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Old 08-29-2013, 12:02 PM   #221
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Mulligan...my plan renews Sept 1 and I am already safe until next September although with an 11% increase from prior year. Come Oct 1st...or whenever the exchange opens here in Va I'll take a look at those to see if I can get a feel for the individual rates.- on the exchange.
For the sake of others who may have individual coverage, I will pay $434 a month in 2014 for my current policy and my husband pays close to $400 a month for his. We both have $3500 deductibles. I have dental, he does not. We are both 58 years old. Neither are ACA compliant. This totals a $10,008 net of tax yearly amount and it is pre ACA implementation.
I can see why you are concerned and interested in finding out, as your present rates seem high to me, but I am still barely on the short side of 50. I am sure you have been tracking some of the other released states premiums. Though impossible to accurately compare apples to apples on policies let alone state costs, but it appears you could possibly be in line for a $100-$200 monthly increase pp, backing out your dental costs. But that is just speculative guessing based on a couple states and your age. To be honest I am just as worried about the second foot dropping. That being when this pot of money the government is temporarily giving to insurance companies to cover possible losses of sick people joining their plans. The money will have to come from somewhere and I think I know where it will.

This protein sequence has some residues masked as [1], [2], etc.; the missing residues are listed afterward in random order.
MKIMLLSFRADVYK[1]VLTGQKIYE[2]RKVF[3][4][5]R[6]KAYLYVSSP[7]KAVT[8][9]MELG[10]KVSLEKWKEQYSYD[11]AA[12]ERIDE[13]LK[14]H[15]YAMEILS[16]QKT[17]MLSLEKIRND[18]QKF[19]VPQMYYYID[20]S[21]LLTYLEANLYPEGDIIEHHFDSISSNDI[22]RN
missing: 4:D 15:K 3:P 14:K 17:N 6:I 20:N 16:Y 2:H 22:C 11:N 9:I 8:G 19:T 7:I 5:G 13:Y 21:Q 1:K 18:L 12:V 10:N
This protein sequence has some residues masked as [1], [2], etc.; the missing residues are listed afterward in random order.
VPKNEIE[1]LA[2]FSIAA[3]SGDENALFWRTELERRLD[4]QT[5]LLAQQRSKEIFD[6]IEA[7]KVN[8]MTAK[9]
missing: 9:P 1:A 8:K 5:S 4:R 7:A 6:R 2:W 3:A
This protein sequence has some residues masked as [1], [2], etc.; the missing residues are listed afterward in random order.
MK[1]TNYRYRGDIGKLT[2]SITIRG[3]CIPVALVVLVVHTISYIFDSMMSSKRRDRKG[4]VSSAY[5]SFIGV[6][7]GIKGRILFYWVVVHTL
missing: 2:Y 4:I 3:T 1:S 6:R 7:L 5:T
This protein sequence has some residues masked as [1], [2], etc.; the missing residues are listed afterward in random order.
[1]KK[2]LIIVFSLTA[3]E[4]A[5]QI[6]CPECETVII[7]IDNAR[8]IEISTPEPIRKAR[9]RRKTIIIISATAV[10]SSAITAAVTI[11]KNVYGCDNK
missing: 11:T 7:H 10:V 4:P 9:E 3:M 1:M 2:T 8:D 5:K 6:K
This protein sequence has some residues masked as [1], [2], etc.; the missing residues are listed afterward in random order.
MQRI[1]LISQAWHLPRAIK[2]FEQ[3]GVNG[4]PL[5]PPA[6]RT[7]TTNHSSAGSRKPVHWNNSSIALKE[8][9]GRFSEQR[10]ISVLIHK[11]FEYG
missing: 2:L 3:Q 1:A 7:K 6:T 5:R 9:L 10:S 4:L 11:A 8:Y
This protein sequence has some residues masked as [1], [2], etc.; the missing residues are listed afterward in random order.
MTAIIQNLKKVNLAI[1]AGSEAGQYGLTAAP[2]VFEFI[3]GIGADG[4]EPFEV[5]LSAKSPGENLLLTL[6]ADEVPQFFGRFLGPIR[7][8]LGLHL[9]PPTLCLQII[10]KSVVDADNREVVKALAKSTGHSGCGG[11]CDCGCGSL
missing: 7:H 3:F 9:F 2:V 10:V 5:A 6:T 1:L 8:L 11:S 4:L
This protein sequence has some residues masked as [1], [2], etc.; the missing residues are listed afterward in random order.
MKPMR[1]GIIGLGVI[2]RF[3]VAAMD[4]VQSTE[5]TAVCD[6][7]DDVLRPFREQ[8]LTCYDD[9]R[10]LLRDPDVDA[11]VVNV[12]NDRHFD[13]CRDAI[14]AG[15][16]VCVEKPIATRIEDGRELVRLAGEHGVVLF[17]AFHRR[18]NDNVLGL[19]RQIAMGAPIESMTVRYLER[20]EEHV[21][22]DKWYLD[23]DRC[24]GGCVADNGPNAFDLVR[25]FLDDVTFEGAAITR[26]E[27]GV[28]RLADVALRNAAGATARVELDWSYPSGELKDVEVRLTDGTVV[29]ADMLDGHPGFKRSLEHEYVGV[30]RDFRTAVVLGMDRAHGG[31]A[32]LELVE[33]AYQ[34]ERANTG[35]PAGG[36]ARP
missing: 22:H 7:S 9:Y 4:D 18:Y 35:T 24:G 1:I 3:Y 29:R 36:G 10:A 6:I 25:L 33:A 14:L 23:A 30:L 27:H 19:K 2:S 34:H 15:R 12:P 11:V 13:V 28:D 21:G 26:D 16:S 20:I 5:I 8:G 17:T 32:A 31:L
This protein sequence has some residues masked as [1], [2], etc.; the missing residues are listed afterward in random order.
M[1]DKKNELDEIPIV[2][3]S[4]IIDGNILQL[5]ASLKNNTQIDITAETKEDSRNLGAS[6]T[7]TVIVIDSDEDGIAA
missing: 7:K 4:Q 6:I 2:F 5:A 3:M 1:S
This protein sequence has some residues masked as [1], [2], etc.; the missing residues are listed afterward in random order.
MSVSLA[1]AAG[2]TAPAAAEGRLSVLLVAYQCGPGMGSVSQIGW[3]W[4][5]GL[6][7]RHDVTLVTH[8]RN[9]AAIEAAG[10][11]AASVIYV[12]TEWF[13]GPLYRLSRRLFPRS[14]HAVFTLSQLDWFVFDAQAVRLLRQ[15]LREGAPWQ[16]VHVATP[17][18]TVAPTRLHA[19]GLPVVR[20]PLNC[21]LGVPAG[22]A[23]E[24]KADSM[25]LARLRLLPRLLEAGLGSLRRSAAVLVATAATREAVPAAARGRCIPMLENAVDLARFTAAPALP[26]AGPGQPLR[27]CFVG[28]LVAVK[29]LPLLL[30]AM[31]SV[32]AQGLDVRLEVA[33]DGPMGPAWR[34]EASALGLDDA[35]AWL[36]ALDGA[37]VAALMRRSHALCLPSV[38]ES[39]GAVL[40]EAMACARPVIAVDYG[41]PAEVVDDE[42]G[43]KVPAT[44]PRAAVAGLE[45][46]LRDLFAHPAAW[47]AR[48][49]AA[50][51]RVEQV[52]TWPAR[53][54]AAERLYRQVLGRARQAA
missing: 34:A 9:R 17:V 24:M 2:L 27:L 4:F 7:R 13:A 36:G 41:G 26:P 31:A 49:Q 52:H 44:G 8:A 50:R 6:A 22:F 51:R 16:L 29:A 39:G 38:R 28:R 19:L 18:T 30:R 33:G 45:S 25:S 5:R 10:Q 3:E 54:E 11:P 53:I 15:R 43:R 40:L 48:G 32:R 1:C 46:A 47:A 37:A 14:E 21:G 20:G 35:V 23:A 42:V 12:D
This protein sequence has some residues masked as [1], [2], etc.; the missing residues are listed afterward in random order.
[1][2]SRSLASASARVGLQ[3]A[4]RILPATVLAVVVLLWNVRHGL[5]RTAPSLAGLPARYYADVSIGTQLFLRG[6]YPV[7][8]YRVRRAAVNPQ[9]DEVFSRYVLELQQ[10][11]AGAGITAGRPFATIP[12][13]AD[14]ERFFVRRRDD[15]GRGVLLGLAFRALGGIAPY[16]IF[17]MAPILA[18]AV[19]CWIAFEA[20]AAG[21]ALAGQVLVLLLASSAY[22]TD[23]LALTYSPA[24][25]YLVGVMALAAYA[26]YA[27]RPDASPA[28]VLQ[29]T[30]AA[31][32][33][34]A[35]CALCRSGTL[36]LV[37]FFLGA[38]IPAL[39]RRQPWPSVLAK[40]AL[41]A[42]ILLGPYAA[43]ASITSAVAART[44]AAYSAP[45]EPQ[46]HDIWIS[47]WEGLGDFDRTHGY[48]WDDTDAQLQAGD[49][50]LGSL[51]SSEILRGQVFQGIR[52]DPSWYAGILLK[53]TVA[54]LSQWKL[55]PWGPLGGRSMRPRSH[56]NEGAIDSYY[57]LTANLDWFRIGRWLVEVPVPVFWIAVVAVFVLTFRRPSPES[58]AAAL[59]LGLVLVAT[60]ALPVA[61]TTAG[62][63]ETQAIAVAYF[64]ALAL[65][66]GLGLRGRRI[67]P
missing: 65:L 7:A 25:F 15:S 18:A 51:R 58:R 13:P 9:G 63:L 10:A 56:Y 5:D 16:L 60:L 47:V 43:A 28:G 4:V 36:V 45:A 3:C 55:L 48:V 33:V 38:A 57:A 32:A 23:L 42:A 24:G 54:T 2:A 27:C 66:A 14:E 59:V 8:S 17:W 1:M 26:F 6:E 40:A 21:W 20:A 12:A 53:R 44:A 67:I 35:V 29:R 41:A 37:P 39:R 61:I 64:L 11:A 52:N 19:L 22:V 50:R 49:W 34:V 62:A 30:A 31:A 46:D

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Old 08-29-2013, 12:49 PM   #222
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Originally Posted by sheehs1 View Post
Mulligan...my plan renews Sept 1 and I am already safe until next September although with an 11% increase from prior year. Come Oct 1st...or whenever the exchange opens here in Va I'll take a look at those to see if I can get a feel for the individual rates.- on the exchange.
For the sake of others who may have individual coverage, I will pay $434 a month in 2014 for my current policy and my husband pays close to $400 a month for his. We both have $3500 deductibles. I have dental, he does not. We are both 58 years old. Neither are ACA compliant. This totals a $10,008 net of tax yearly amount and it is pre ACA implementation.
Renewing now makes sense, because if a better plan appears on the exchange you can change. You would lose the deductible, so you're probably better off scheduling anything medical before the renew date.

Your rates look in the same ballpark as Maryland and DC, FWIW.
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Old 08-29-2013, 02:25 PM   #223
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I can see why you are concerned and interested in finding out, as your present rates seem high to me, but I am still barely on the short side of 50. I am sure you have been tracking some of the other released states premiums. Though impossible to accurately compare apples to apples on policies let alone state costs, but it appears you could possibly be in line for a $100-$200 monthly increase pp, backing out your dental costs. But that is just speculative guessing based on a couple states and your age. To be honest I am just as worried about the second foot dropping. That being when this pot of money the government is temporarily giving to insurance companies to cover possible losses of sick people joining their plans. The money will have to come from somewhere and I think I know where it will.
Back when I was 50, my rates were not bad either!
Amazing rate increases once past 55!
Believe it or not...our rates are good compared to some I have heard!.